Tiny electric grids helps states weather extreme storms. After a number of severe weather events, including super storm Sandy, where millions of people were left without electricity, there is an effort underway to look at microgrids where distributed energy can be applied to small scale areas in the event of major grid outages. A number of states are currently looking at such programs, as well as the US Department of Energy, and funding is being made available to research and develop such microgrid projects.
Focus of Microgrid Projects
Military installations, hospitals, and educational institutions are key beneficiaries of such microgrid designs as they can become more self-sufficient with power needs in the event of major grid outages. Also included in the list of key services favored for microgrids are pharmacies, grocery stores, and gas stations. Both New York and Massachusetts are offering $40 million for microgrid projects.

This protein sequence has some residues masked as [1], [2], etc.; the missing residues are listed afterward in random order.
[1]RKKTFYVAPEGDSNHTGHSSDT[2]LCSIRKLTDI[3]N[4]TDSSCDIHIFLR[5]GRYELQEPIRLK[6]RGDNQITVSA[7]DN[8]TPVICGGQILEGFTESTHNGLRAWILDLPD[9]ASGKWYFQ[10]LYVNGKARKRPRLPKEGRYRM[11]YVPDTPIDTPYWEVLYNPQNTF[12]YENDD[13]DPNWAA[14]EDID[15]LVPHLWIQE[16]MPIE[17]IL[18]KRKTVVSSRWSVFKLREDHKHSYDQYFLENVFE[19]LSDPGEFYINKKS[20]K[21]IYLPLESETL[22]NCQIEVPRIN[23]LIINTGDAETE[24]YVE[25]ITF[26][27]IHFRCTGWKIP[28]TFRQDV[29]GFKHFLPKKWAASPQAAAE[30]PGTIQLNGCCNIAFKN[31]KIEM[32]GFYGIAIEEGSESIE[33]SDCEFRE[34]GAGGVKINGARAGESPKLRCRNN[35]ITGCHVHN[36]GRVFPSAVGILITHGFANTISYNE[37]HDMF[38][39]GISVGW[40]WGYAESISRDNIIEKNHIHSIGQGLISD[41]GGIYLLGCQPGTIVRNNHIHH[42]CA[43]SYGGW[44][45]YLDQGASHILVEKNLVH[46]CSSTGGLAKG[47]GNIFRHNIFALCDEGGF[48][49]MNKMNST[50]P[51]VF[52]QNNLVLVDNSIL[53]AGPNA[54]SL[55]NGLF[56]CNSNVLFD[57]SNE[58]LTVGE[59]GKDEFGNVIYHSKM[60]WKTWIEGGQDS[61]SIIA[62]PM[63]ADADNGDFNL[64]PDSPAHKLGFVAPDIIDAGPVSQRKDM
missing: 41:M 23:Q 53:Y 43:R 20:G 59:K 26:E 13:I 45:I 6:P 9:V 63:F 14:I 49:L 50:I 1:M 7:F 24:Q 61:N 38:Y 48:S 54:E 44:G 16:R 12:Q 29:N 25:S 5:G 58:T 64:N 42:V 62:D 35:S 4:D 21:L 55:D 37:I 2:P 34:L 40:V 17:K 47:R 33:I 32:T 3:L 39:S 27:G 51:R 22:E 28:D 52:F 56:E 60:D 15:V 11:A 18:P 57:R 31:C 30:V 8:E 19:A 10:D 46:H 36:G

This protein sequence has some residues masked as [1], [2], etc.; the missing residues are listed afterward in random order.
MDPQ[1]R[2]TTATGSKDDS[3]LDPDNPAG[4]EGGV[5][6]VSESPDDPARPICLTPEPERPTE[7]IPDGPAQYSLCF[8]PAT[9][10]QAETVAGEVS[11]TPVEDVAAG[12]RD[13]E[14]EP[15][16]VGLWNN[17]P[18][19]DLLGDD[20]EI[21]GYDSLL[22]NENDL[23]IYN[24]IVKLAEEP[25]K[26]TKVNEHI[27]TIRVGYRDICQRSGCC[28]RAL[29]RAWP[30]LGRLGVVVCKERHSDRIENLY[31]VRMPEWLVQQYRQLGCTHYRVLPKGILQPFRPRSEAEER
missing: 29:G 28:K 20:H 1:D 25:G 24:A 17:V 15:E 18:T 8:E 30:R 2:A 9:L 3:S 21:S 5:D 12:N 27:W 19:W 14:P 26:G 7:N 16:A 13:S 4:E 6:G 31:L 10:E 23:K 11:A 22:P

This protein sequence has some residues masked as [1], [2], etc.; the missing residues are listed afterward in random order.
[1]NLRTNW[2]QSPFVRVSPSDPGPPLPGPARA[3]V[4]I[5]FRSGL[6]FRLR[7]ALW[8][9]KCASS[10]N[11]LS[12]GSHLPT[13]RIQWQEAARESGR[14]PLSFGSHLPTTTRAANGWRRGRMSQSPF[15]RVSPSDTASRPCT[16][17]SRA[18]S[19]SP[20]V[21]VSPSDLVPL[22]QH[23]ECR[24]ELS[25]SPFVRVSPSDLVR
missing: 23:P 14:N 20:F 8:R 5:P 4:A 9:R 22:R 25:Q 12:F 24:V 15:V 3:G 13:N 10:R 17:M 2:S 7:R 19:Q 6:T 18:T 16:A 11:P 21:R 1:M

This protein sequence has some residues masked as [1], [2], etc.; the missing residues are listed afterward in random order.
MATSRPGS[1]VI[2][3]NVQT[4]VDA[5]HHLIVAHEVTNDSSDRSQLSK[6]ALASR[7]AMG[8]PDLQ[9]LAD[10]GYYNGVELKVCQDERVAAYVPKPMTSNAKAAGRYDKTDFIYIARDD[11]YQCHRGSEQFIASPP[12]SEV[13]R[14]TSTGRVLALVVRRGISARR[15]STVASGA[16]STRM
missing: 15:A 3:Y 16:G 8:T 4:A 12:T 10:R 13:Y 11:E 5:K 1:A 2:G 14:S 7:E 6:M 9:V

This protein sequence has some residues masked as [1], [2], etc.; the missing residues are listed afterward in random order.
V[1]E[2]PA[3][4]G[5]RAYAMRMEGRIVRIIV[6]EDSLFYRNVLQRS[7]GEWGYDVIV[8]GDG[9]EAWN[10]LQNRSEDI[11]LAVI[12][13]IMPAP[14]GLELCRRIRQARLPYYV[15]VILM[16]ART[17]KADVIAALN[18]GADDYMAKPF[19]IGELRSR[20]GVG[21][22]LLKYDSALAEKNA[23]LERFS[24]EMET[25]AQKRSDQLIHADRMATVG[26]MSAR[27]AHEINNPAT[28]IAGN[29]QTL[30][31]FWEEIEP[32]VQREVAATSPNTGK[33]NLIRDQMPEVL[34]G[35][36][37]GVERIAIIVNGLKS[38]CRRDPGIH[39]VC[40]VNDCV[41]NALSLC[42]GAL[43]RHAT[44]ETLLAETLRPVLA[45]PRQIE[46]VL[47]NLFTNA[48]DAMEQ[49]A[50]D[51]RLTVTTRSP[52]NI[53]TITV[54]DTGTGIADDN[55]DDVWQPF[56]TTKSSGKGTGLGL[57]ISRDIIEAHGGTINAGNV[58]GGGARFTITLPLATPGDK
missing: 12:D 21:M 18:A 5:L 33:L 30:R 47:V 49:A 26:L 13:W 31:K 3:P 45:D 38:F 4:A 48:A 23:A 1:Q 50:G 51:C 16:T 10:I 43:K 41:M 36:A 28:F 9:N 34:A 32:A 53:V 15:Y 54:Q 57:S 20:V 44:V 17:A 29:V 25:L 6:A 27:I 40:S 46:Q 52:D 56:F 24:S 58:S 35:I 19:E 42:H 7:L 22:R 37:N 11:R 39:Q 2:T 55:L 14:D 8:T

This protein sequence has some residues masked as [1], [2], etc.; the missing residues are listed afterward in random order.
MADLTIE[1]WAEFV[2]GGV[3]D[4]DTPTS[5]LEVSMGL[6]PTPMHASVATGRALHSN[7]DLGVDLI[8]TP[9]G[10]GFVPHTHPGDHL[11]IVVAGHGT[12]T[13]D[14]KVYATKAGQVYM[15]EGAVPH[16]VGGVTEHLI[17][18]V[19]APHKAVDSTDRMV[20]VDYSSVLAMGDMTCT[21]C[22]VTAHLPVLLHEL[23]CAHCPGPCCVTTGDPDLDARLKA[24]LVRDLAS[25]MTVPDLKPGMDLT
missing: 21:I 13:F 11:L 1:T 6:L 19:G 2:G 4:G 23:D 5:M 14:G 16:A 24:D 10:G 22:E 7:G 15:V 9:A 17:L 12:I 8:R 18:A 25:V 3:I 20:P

Utilities are somewhat uneasy about these prospects as it offers the potential for them to lose some of their customer base. Utilities, however, are in the prime position to develop microgrids, although some states envision private third-parties getting involved as well.
We believe very strongly that while utility-owned microgrids are an important first step, allowing competition in the microgrid space would lead to faster deployments, better products and lower prices. The utilities can certainly participate in the competition It’s not an effort to phase them out, it’s an effort to bring new players in.” — Abigail Ross Hopper, Director, Maryland Energy Administration
A more complete assessment of the microgrid projects and actions are on the Scientific American website.